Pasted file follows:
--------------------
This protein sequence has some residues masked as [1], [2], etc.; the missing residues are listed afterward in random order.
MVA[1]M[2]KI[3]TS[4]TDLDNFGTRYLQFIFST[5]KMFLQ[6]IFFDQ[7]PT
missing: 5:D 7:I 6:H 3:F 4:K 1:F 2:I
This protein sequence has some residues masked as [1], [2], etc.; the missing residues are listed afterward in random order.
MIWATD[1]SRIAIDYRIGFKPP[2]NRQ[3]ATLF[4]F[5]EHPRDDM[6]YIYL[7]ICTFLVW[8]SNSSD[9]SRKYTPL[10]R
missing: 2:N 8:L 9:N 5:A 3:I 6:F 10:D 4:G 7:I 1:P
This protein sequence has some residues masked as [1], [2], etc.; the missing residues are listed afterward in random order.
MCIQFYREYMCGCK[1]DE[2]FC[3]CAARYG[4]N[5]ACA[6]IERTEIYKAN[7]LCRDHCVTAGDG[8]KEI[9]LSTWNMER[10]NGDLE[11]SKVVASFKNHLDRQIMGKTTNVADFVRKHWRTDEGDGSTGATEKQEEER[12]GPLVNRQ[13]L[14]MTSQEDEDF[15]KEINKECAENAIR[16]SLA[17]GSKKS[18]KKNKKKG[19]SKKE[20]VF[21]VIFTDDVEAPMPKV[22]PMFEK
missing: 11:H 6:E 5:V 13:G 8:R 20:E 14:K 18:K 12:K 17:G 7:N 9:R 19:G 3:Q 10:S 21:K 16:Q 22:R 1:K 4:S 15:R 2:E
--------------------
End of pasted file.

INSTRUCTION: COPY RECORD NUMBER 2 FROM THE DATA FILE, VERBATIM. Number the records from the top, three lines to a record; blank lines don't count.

This protein sequence has some residues masked as [1], [2], etc.; the missing residues are listed afterward in random order.
MIWATD[1]SRIAIDYRIGFKPP[2]NRQ[3]ATLF[4]F[5]EHPRDDM[6]YIYL[7]ICTFLVW[8]SNSSD[9]SRKYTPL[10]R
missing: 2:N 8:L 9:N 5:A 3:I 6:F 10:D 4:G 7:I 1:P